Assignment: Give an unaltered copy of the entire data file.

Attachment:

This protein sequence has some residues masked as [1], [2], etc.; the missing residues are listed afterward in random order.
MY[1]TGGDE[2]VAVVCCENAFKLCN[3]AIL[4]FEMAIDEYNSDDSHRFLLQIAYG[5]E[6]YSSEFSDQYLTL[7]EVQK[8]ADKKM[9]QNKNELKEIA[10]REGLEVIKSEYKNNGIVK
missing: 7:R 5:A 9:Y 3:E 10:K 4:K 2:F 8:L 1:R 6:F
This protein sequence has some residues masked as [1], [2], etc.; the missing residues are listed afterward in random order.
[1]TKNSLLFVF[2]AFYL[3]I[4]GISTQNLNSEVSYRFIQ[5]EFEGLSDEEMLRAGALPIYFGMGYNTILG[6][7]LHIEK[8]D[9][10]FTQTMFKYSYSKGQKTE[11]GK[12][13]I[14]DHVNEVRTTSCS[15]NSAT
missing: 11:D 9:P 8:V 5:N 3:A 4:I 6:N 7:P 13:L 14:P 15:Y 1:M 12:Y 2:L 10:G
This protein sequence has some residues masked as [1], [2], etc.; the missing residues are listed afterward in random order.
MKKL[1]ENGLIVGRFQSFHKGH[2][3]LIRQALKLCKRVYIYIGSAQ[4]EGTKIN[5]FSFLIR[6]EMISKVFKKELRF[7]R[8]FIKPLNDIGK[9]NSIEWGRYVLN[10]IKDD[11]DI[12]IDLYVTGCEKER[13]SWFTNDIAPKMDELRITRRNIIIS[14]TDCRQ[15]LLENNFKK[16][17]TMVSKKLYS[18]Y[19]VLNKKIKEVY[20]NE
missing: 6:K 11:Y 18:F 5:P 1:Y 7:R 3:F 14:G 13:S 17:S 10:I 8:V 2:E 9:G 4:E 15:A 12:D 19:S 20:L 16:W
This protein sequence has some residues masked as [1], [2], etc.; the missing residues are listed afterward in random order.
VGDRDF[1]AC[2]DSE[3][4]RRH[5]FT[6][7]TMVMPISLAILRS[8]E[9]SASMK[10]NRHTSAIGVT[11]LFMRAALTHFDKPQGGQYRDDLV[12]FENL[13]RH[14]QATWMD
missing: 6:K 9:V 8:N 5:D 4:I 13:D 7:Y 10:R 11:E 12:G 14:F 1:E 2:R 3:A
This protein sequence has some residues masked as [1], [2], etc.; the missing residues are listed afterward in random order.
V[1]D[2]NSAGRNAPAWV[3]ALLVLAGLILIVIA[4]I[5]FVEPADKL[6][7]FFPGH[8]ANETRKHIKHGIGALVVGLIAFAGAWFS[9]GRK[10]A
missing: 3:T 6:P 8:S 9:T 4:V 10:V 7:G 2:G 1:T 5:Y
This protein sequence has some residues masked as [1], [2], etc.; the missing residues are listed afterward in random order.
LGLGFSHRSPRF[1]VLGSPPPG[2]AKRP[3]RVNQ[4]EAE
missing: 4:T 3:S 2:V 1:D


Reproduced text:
This protein sequence has some residues masked as [1], [2], etc.; the missing residues are listed afterward in random order.
MY[1]TGGDE[2]VAVVCCENAFKLCN[3]AIL[4]FEMAIDEYNSDDSHRFLLQIAYG[5]E[6]YSSEFSDQYLTL[7]EVQK[8]ADKKM[9]QNKNELKEIA[10]REGLEVIKSEYKNNGIVK
missing: 7:R 5:A 9:Y 3:E 10:K 4:K 2:F 8:L 1:R 6:F
This protein sequence has some residues masked as [1], [2], etc.; the missing residues are listed afterward in random order.
[1]TKNSLLFVF[2]AFYL[3]I[4]GISTQNLNSEVSYRFIQ[5]EFEGLSDEEMLRAGALPIYFGMGYNTILG[6][7]LHIEK[8]D[9][10]FTQTMFKYSYSKGQKTE[11]GK[12][13]I[14]DHVNEVRTTSCS[15]NSAT
missing: 11:D 9:P 8:V 5:N 3:A 4:I 6:N 7:P 13:L 14:P 15:Y 1:M 12:Y 2:L 10:G
This protein sequence has some residues masked as [1], [2], etc.; the missing residues are listed afterward in random order.
MKKL[1]ENGLIVGRFQSFHKGH[2][3]LIRQALKLCKRVYIYIGSAQ[4]EGTKIN[5]FSFLIR[6]EMISKVFKKELRF[7]R[8]FIKPLNDIGK[9]NSIEWGRYVLN[10]IKDD[11]DI[12]IDLYVTGCEKER[13]SWFTNDIAPKMDELRITRRNIIIS[14]TDCRQ[15]LLENNFKK[16][17]TMVSKKLYS[18]Y[19]VLNKKIKEVY[20]NE
missing: 6:K 11:Y 18:F 5:P 1:Y 7:R 3:F 14:G 13:S 17:S 10:I 8:V 2:E 9:G 4:E 15:A 12:D 19:S 20:L 16:W
This protein sequence has some residues masked as [1], [2], etc.; the missing residues are listed afterward in random order.
VGDRDF[1]AC[2]DSE[3][4]RRH[5]FT[6][7]TMVMPISLAILRS[8]E[9]SASMK[10]NRHTSAIGVT[11]LFMRAALTHFDKPQGGQYRDDLV[12]FENL[13]RH[14]QATWMD
missing: 6:K 9:V 8:N 5:D 4:I 13:D 7:Y 10:R 11:E 12:G 14:F 1:E 2:R 3:A
This protein sequence has some residues masked as [1], [2], etc.; the missing residues are listed afterward in random order.
V[1]D[2]NSAGRNAPAWV[3]ALLVLAGLILIVIA[4]I[5]FVEPADKL[6][7]FFPGH[8]ANETRKHIKHGIGALVVGLIAFAGAWFS[9]GRK[10]A
missing: 3:T 6:P 8:S 9:T 4:V 10:V 7:G 2:G 1:T 5:Y
This protein sequence has some residues masked as [1], [2], etc.; the missing residues are listed afterward in random order.
LGLGFSHRSPRF[1]VLGSPPPG[2]AKRP[3]RVNQ[4]EAE
missing: 4:T 3:S 2:V 1:D